controller area network
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2021 ◽  
Vol 2021 ◽  
pp. 1-13
Author(s):  
Zi-An Zhao ◽  
Yu Sun ◽  
Dawei Li ◽  
Jian Cui ◽  
Zhenyu Guan ◽  
...  

Intravehicular communication relies on controller area network (CAN) protocol to deliver messages and instructions among different electronic control units (ECU). Unfortunately, inherent defects in CAN include the absence of confidentiality and integrity mechanism, enabling adversaries to launch attacks from wired or wireless interfaces. Although various CAN cryptographic protocols have been proposed for entity authentication and secure communication, the redundancy in the key establishment phase weakens their availability in large-scale CAN. In this paper, we propose a scalable security protocol suite for intravehicular networks and reduce the communication costs significantly. A new type of attack, suspension attack, is identified for the existing protocols and mitigated in our protocol by leveraging a global counter scheme. We formally verify the security properties of the proposed protocol suite through the AVISPA tool. The simulation results indicate that the communication and computation efficiency are improved in our protocol.


2021 ◽  
Author(s):  
Mert D. Pesé ◽  
Jay W. Schauer ◽  
Junhui Li ◽  
Kang G. Shin

2021 ◽  
Author(s):  
Sena Hounsinou ◽  
Mark Stidd ◽  
Uchenna Ezeobi ◽  
Habeeb Olufowobi ◽  
Mitra Nasri ◽  
...  

2021 ◽  
Vol 2021 ◽  
pp. 1-13
Author(s):  
Anil Kumar Biswal ◽  
Debabrata Singh ◽  
Binod Kumar Pattanayak ◽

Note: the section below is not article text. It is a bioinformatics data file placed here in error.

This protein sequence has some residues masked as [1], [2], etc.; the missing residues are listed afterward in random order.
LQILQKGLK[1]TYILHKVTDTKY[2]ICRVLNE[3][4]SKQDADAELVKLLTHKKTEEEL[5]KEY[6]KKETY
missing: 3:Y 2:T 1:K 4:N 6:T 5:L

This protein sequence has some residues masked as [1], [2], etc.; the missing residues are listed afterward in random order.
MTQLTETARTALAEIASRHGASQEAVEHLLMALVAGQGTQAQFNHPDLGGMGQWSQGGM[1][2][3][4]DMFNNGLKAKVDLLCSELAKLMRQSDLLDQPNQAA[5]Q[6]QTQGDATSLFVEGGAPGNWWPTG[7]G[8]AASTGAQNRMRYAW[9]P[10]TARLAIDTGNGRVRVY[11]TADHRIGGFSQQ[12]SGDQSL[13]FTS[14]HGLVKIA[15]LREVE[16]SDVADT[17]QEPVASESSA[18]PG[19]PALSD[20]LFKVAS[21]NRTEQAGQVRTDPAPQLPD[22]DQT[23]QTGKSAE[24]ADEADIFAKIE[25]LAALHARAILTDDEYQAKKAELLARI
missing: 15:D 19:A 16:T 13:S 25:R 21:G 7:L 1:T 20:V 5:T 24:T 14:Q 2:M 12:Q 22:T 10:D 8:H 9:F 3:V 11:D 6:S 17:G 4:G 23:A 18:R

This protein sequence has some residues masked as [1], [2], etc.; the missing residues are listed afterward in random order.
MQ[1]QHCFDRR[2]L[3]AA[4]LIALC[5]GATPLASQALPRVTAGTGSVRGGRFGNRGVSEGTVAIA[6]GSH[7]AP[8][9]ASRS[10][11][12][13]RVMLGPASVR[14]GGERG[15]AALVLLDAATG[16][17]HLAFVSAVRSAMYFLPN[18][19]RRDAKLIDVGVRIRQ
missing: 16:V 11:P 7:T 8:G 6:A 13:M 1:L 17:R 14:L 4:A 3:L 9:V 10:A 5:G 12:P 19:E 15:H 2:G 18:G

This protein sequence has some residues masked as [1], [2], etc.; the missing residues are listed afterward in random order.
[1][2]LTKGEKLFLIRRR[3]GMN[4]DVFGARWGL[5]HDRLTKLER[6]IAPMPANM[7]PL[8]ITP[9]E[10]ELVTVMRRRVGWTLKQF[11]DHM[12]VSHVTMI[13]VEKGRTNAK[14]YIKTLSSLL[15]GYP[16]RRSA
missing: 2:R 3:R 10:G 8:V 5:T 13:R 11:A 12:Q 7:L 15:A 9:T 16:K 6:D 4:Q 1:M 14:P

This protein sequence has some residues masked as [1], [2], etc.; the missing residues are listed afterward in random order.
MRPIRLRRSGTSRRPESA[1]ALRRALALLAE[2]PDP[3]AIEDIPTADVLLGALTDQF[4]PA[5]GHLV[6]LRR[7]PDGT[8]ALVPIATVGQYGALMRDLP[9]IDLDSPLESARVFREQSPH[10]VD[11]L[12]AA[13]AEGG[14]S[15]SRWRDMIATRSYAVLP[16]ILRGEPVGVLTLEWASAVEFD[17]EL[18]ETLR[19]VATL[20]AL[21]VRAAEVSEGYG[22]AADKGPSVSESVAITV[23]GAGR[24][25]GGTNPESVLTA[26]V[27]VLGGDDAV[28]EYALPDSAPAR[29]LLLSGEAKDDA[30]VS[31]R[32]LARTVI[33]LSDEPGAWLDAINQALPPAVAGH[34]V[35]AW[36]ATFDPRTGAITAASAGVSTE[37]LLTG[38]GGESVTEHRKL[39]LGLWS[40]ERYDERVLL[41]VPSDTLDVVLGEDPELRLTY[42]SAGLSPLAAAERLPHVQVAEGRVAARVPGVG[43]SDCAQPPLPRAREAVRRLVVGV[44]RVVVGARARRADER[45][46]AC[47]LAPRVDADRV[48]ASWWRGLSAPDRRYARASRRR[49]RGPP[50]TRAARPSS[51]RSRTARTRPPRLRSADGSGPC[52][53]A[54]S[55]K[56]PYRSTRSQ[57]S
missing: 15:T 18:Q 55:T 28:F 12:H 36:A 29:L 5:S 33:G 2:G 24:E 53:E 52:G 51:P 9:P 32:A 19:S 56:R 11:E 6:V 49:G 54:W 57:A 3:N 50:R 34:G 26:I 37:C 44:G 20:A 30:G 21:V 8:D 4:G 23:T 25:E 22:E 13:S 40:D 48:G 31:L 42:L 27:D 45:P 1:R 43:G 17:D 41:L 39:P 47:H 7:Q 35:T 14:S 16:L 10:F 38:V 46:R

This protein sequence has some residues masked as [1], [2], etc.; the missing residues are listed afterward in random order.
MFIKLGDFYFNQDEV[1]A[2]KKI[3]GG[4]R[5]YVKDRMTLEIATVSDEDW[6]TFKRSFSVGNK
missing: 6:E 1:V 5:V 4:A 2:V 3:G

Debabrata Samanta ◽  
Shehzad Ashraf Chaudhry ◽  
...  

Nowadays, the power consumption and dependable repeated data collection are causing the main issue for fault or collision in controller area network (CAN), which has a great impact for designing autonomous vehicle in smart cities. Whenever a smart vehicle is designed with several sensor nodes, Internet of Things (IoT) modules are linked through CAN for reliable transmission of a message for avoiding collision, but it is failed in communication due to delay and collision in communication of message frame from a source node to the destination. Generally, the emerging role of IoT and vehicles has undoubtedly brought a new path for tomorrow’s cities. The method proposed in this paper is used to gain fault-tolerant capability through Probabilistic Automatic Repeat Request (PARQ) and also Probabilistic Automatic Repeat Request (PARQ) with Fault Impact (PARQ-FI), in addition to providing optimal power allocation in CAN sensor nodes for enhancing the performance of the process and also significantly acting a role for making future smart cities. Several message frames are needed to be retransmitted on PARQ and fault impact (PARQ-FI) calculates the message with a response probability of each node.


Electronics ◽  
2021 ◽  
Vol 10 (19) ◽  
pp. 2442
Author(s):  
Cheongmin Ji ◽  
Taehyoung Ko ◽  
Manpyo Hong

In vehicles, dozens of electronic control units are connected to one or more controller area network (CAN) buses to exchange information and send commands related to the physical system of the vehicles. Furthermore, modern vehicles are connected to the Internet via telematics control units (TCUs). This leads to an attack vector in which attackers can control vehicles remotely once they gain access to in-vehicle networks (IVNs) and can discover the formats of important messages. Although the format information is kept secret by car manufacturers, CAN is vulnerable, since payloads are transmitted in plain text. In contrast, the secrecy of message formats inhibits IVN security research by third-party researchers. It also hinders effective security tests for in-vehicle networks as performed by evaluation authorities. To mitigate this problem, a method of reverse-engineering CAN payload formats is proposed. The method utilizes classification algorithms to predict signal boundaries from CAN payloads. Several features were uniquely chosen and devised to quantify the type-specific characteristics of signals. The method is evaluated on real-world and synthetic CAN traces, and the results show that our method can predict at least 10% more signal boundaries than the existing methods.


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